Because of the annual meeting of the International Whaling Commission (IWC) this week, there has been a lot of related cetacean news with various scientific reports being issued for the benefit of the commission.
BTW: The IWC went into closed door sessions regarding potential changes in the current whaling moratorium. Apparently, the issue was tabled, which is being considered a good or bad thing by observers, depending on who you talk to. Good because the status quo remains and nations like Japan and Norway haven't stormed out; bad because it's still an issue that has sticking points for some and the delay allows opposing parties to exert more influence against the moratorium as it currently exists.
The Associated Press recently reported on a disturbing scientific study presented to the IWC by Dr. Roger Payne and the Ocean Alliance, which conducted the research. According to the report, whales are carrying a stunningly high level of various toxic heavy metals including cadmium, aluminum, chromium, lead, silver, mercury, and titanium.
The research, begun in 2000 by taking tissues samples from 995 whales over a five-year period, was initially designed to track persistent organic pollutants (DDT, PCB, etc.). The researchers were surprised by the levels of heavy metals in their samples.
"The researchers were stunned with the results. 'That's where the shocking, sort of jaw-dropping concentrations exist,' Payne said. Though it was impossible to know where the whales had been, Payne said the contamination was embedded in the blubber of males formed in the frigid polar regions, indicating that the animals had ingested the metals far from where they were emitted. 'When you're working with a synthetic chemical which never existed in nature before and you find it in a whale which came from the Arctic or Antarctic, it tells you that was made by people and it got into the whale,' he said. How that happened is unclear, but the contaminants likely were carried by wind or ocean currents, or were eaten by the sperm whales' prey."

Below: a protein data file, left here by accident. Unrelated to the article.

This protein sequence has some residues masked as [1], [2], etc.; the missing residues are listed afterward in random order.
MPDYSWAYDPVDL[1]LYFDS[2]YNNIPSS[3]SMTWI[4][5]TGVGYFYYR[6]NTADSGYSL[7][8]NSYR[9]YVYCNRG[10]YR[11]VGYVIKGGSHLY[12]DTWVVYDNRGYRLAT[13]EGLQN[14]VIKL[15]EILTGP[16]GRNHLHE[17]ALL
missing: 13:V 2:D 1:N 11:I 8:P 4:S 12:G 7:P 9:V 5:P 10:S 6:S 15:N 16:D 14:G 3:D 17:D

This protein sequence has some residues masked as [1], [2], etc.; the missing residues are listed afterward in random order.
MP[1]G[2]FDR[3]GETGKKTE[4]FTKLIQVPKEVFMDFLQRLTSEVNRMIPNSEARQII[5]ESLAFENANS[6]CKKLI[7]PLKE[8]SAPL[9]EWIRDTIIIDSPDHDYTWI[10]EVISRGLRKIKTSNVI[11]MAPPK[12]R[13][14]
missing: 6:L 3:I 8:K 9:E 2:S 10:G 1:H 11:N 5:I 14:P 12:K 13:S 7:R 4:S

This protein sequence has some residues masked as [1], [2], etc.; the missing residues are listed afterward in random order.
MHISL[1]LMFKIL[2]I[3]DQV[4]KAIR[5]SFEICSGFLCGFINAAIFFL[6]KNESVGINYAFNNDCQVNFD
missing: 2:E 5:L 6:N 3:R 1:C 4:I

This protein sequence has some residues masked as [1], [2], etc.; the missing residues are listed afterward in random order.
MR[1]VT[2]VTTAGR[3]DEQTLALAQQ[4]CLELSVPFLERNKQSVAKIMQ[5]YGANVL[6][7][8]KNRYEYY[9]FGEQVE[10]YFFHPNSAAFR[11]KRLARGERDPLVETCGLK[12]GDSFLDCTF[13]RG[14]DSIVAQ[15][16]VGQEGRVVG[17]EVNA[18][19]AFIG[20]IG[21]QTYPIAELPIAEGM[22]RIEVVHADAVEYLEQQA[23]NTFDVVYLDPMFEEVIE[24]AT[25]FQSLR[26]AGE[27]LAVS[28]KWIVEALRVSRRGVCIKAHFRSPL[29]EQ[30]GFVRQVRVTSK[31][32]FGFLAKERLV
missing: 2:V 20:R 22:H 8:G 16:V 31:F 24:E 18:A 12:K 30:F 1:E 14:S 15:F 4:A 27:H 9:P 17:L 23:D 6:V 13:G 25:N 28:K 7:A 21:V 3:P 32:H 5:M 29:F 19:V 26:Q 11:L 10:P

The report cited levels of mercury at an average of 2.4 parts per million (ppm), with some whales recording as high as 16 ppm. Chromium - a known carcinogen used in the making of stainless steel, dyes, paints, and leather tanning and the subject of a major environmental civil suit made famous in the movie "Erin Brockovich" - was found in all of the study's 361 sperm whales.
Mercury pollution has become a hot topic in the shark and tuna conservation movement with levels typically around 1 ppm. There has been considerable industry opposition in the form of conflicting or disputing counter-reports as to either the levels or toxicity of mercury in seafood. It would not be surprising to see a similar response to this Ocean Alliance report from nations with an economic interest in continued whaling.
"'The entire ocean life is just loaded with a series of contaminants, most of which have been released by human beings,' Payne said in an interview on the sidelines of the International Whaling Commission's annual meeting. Payne said sperm whales, which occupy the top of the food chain, absorb the contaminants and pass them on to the next generation when a female nurses her calf. 'What she's actually doing is dumping her lifetime accumulation of that fat-soluble stuff into her baby,' he said, and each generation passes on more to the next. Ultimately, he said, the contaminants could jeopardize seafood, a primary source of animal protein for 1 billion people. 'You could make a fairly tight argument to say that it is the single greatest health threat that has ever faced the human species. I suspect this will shorten lives, if it turns out that this is what's going on,' he said."
Dr. Payne is well known for his studies in the late 60's of humpback whale songs. His research advanced our understanding of the intelligence and complex social behaviors of whales and significantly added to the public groundswell in support of a whaling moratorium. But his recent research gives him much reason for concern as to the whales' future.
"'I don't see any future for whale species except extinction,' Payne said. 'This is not on anybody's radar, no government's radar anywhere, and I think it should be.'"
Read entire Associated Press article.